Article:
Thoughts from a fragmented mind
Published 7:17 am Tuesday, January 4, 2011
Column: Something About Nothing
Fragmented minds are a gift to a creative soul. I know that doesn’t make much sense. That is a quote that I made up. Why should I make any sense at this point in my life? I am a creative person and my mind is always fragmented. I leave a little fragment of my mind here and there as my creative juices are flowing.
It is very easy for a creative soul to jump from one thought to another quickly. It is hard for those we love to follow our thoughts. But find another creative soul and we read each other’s fragmented minds without having to finish the sentences. I have finally accepted that it is acceptable for me to be fragmented even if it drives other people crazy. That is who I am.
Grumpy means surly and ill-tempered. Grumpy is grouchy. Grumpy was also one of the seven dwarfs. Grumpy of Seven Dwarfs fame was always against everything. No matter what anyone said he was always against it. Have you met Grumpy? I used to have an uncle that lived in the big city of L.A., and he would seem grumpy, but on the inside just like Seven Dwarfs’ Grumpy, this uncle of mine was an old softy. If you have met Grumpy perhaps you might look for that soft spot waiting to show itself. If you are Grumpy, look for Happy. Happy might make you less Grumpy.
Have you ever wondered how many people are calling you names while you are driving down a freeway and they are passing you? I started thinking about that this weekend after I muttered a few names under my breath at Car Arizona, Car Texas and Car California driving 70 mph and passing everyone on a slippery highway. And then there is the part of you that is secretly wishing that you find them farther down the road in a ditch (not hurt, of course) or stopped by a state trooper.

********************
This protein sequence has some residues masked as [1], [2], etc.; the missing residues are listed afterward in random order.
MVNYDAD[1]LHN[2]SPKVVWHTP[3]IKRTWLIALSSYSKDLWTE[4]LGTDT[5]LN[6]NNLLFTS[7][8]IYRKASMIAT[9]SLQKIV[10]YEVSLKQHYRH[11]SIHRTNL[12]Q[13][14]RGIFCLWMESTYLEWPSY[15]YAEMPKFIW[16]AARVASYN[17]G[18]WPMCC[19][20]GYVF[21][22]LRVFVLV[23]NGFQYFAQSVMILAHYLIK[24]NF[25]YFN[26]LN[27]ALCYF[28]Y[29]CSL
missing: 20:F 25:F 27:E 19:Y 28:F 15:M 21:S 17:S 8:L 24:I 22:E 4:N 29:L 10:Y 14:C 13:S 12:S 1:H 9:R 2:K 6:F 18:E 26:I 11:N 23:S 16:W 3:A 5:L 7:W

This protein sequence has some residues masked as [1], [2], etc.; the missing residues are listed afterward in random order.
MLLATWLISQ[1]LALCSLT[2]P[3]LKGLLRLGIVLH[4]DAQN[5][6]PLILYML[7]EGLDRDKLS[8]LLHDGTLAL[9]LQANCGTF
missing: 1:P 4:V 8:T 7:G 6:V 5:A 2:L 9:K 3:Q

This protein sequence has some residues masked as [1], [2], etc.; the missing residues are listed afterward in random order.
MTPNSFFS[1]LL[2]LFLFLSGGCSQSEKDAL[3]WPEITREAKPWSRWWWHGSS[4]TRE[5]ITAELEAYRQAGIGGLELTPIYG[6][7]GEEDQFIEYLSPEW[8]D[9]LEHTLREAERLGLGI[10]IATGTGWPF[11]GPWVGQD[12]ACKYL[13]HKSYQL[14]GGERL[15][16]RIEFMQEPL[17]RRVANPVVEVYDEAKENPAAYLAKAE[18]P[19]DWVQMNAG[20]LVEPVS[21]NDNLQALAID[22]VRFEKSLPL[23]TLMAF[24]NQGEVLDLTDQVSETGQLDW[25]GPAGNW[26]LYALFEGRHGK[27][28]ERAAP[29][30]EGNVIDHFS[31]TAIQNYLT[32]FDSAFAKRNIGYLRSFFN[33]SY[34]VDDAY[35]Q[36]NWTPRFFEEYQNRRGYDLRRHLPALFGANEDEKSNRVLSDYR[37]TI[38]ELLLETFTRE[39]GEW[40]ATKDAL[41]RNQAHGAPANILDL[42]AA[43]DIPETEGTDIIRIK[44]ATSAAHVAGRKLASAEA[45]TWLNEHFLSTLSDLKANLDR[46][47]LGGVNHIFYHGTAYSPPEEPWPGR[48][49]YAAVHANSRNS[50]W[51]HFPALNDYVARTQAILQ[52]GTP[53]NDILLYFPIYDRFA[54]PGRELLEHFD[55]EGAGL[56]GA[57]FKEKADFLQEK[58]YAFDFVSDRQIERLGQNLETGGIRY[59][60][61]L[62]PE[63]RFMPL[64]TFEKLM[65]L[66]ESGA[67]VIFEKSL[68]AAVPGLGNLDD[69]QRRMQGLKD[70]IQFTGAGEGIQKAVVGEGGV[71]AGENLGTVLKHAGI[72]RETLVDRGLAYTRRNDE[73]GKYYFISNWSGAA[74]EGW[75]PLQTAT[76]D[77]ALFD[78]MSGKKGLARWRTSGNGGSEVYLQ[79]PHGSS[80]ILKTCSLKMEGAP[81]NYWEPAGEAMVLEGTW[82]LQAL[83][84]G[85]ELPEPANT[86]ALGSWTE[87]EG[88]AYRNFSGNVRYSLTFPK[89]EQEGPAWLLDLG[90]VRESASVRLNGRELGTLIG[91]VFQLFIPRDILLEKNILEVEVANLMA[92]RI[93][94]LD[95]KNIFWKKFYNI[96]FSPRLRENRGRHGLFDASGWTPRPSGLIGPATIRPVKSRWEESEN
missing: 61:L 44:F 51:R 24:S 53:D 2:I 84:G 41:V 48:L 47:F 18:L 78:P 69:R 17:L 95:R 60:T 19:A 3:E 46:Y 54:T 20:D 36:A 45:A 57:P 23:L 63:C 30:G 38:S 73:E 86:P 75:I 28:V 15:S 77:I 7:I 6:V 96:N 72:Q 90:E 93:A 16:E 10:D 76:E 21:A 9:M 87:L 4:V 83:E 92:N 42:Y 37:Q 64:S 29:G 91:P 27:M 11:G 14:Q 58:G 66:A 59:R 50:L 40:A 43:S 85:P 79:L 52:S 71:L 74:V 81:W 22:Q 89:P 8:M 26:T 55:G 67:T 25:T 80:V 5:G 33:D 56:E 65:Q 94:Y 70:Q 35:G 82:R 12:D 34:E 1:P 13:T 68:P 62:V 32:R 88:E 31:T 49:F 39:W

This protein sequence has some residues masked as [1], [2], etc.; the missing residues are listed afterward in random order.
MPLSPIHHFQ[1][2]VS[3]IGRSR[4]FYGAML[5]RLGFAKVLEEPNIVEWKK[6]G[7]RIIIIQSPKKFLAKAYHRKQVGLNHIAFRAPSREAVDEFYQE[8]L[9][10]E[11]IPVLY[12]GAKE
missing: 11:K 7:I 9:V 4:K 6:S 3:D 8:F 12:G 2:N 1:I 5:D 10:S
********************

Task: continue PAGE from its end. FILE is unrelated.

I started thinking about many of my experiences of riding with other people. The other people group includes friends and family. There is seldom a car ride that goes by where the driver whether it be male or female doesn’t comment, sometimes heatedly comment, on another person’s driving. That must mean that those people we are commenting on are probably commenting with the same language or worse on our driving. That is just a fragmented thought.
Seven-year-olds are very smart people. My granddaughter is helping me edit a children’s book I am writing. Since she is a child I thought her input would be helpful. Actually her input was very wise. We need to listen more to 7-year-olds. We would be much wiser.
When I was a young housewife and mother I would have cried had I gotten towels or a mixer for Christmas. Christmas was for those gifts we would not buy ourselves and didn’t need, perhaps something romantic or frivolous. This year I got towels and a mixer and I was very excited. It doesn’t mean I have given up on romance but priorities seem to have shifted in my older age.
Recently I read a story about a car accident. The story stated that an elderly couple had been hit in an intersection. They then gave the couples age as 70. I thought, What? Seventy is not elderly. Seventy is older! I looked up the definition of elderly, and the definition said being past middle age and approaching old age. I thought that was a little confusing. It also said elderly means advanced in years. It did not give a specific age.